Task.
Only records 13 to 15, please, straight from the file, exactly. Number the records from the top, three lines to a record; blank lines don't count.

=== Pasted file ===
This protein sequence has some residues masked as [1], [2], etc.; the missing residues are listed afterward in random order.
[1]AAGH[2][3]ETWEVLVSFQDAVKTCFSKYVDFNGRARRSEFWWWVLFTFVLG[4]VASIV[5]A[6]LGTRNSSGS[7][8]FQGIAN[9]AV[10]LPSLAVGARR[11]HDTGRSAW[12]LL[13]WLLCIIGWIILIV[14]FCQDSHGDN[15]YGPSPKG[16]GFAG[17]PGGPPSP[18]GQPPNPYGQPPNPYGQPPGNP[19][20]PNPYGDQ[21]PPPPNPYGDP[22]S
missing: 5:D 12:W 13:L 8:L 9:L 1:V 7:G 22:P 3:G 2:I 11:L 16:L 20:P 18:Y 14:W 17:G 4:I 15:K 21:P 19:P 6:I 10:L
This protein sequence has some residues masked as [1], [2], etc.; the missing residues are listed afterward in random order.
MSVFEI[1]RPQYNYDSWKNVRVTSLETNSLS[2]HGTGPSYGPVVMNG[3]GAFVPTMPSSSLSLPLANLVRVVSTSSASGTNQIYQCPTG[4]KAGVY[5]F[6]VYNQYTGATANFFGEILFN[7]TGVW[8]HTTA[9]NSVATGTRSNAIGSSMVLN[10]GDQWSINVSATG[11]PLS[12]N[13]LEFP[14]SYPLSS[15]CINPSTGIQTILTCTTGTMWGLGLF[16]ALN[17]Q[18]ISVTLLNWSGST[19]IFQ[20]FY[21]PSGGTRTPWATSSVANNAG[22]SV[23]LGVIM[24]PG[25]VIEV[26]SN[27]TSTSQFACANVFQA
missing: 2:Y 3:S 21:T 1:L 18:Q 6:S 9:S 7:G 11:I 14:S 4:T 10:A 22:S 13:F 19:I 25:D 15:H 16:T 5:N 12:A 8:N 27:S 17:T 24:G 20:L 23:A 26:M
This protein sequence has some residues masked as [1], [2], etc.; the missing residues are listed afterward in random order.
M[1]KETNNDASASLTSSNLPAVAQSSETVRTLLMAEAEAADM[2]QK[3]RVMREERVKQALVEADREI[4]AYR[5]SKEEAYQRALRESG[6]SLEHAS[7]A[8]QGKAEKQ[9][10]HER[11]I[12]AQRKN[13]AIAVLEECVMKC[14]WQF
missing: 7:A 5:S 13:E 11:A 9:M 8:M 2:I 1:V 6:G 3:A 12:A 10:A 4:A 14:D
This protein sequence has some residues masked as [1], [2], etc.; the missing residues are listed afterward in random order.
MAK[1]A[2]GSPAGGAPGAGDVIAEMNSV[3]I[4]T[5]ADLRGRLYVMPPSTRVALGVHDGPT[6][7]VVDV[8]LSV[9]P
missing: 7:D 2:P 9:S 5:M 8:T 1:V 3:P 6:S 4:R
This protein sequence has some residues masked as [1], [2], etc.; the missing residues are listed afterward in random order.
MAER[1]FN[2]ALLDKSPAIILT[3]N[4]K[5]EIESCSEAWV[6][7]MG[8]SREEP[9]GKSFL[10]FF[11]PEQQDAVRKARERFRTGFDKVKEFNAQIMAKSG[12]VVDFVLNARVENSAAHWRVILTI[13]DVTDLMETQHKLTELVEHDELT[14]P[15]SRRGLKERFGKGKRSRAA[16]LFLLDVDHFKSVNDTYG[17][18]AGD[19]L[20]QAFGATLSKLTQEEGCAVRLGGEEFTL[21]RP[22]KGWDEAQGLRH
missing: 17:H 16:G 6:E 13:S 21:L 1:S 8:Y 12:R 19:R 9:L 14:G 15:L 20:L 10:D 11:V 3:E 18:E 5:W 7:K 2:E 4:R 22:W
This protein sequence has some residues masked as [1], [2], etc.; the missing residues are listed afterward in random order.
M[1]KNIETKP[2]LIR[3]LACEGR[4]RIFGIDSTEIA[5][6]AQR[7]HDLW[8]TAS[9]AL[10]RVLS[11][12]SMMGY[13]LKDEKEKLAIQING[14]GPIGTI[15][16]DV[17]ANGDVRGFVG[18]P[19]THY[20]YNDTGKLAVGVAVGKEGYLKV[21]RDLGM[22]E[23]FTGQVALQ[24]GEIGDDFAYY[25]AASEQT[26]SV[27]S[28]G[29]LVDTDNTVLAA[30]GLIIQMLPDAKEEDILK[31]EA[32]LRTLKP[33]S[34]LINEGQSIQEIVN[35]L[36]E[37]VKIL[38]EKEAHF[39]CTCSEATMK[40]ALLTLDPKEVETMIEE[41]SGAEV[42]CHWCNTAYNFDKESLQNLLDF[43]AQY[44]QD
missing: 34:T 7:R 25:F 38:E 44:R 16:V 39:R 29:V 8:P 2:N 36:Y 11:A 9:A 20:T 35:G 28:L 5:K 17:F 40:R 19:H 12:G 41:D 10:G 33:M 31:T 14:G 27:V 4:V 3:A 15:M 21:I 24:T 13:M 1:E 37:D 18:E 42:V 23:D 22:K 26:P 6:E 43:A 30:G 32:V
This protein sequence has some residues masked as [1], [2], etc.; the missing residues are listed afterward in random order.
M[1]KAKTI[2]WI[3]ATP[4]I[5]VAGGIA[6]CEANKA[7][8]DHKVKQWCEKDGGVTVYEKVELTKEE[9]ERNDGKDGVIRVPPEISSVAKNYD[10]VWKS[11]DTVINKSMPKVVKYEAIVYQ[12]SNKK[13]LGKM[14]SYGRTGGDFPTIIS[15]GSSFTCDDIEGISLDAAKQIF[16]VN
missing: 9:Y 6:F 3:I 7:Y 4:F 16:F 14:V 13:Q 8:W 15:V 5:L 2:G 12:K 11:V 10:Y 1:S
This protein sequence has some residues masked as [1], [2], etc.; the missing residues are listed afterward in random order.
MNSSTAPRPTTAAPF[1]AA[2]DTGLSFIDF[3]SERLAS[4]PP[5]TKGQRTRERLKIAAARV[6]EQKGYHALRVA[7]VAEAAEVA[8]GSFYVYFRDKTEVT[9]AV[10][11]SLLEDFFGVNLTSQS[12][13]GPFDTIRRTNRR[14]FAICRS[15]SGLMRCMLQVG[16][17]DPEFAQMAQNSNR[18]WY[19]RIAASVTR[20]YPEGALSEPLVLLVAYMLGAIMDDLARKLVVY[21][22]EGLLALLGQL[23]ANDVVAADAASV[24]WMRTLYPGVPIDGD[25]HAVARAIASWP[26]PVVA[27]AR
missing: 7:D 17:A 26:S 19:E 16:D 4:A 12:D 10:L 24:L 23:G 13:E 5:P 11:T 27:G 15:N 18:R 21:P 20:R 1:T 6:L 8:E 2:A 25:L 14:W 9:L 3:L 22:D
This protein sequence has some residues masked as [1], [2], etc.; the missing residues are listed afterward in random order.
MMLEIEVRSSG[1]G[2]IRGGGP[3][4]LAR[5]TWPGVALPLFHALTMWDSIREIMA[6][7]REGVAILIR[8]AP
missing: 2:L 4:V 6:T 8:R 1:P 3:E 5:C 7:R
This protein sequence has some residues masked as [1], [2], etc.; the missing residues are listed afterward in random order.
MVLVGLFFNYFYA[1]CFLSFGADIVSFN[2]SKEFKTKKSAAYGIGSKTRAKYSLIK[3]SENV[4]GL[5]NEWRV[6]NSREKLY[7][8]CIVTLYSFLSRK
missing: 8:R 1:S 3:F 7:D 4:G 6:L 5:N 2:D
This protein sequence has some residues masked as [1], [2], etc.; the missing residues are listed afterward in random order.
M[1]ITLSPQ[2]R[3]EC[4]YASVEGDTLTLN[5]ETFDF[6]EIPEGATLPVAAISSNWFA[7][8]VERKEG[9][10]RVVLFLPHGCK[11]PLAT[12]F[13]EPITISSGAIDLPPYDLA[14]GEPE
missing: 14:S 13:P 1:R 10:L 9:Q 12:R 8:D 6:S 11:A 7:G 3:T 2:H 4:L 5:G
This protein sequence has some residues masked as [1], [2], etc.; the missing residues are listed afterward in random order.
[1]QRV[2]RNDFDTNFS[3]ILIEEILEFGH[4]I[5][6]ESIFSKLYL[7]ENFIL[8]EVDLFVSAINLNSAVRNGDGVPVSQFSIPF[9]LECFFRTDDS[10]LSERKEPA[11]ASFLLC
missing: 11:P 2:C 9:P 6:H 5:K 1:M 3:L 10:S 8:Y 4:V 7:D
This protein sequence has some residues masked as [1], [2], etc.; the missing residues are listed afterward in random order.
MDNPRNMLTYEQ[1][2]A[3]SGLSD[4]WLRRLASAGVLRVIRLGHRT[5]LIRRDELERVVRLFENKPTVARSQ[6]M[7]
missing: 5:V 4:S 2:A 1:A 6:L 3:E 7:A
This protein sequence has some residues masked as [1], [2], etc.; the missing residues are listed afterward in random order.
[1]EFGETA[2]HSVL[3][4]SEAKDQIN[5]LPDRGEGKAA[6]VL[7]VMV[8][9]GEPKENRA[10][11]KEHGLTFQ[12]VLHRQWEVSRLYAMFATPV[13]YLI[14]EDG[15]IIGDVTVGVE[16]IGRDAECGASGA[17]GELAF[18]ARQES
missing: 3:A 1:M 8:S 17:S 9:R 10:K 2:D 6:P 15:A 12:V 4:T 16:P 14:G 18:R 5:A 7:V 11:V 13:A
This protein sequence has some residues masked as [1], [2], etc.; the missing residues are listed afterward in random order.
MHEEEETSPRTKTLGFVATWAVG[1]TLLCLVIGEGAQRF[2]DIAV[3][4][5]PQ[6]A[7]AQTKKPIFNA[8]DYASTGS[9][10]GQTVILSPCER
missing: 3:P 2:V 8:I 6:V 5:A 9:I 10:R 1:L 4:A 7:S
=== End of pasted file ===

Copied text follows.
This protein sequence has some residues masked as [1], [2], etc.; the missing residues are listed afterward in random order.
MDNPRNMLTYEQ[1][2]A[3]SGLSD[4]WLRRLASAGVLRVIRLGHRT[5]LIRRDELERVVRLFENKPTVARSQ[6]M[7]
missing: 5:V 4:S 2:A 1:A 6:L 3:E 7:A
This protein sequence has some residues masked as [1], [2], etc.; the missing residues are listed afterward in random order.
[1]EFGETA[2]HSVL[3][4]SEAKDQIN[5]LPDRGEGKAA[6]VL[7]VMV[8][9]GEPKENRA[10][11]KEHGLTFQ[12]VLHRQWEVSRLYAMFATPV[13]YLI[14]EDG[15]IIGDVTVGVE[16]IGRDAECGASGA[17]GELAF[18]ARQES
missing: 3:A 1:M 8:S 17:S 9:R 10:K 2:D 6:P 15:A 12:V 4:T 16:P 14:G 18:R 5:A 7:V 11:V 13:A
This protein sequence has some residues masked as [1], [2], etc.; the missing residues are listed afterward in random order.
MHEEEETSPRTKTLGFVATWAVG[1]TLLCLVIGEGAQRF[2]DIAV[3][4][5]PQ[6]A[7]AQTKKPIFNA[8]DYASTGS[9][10]GQTVILSPCER
missing: 3:P 2:V 8:I 6:V 5:A 9:I 10:R 1:L 4:A 7:S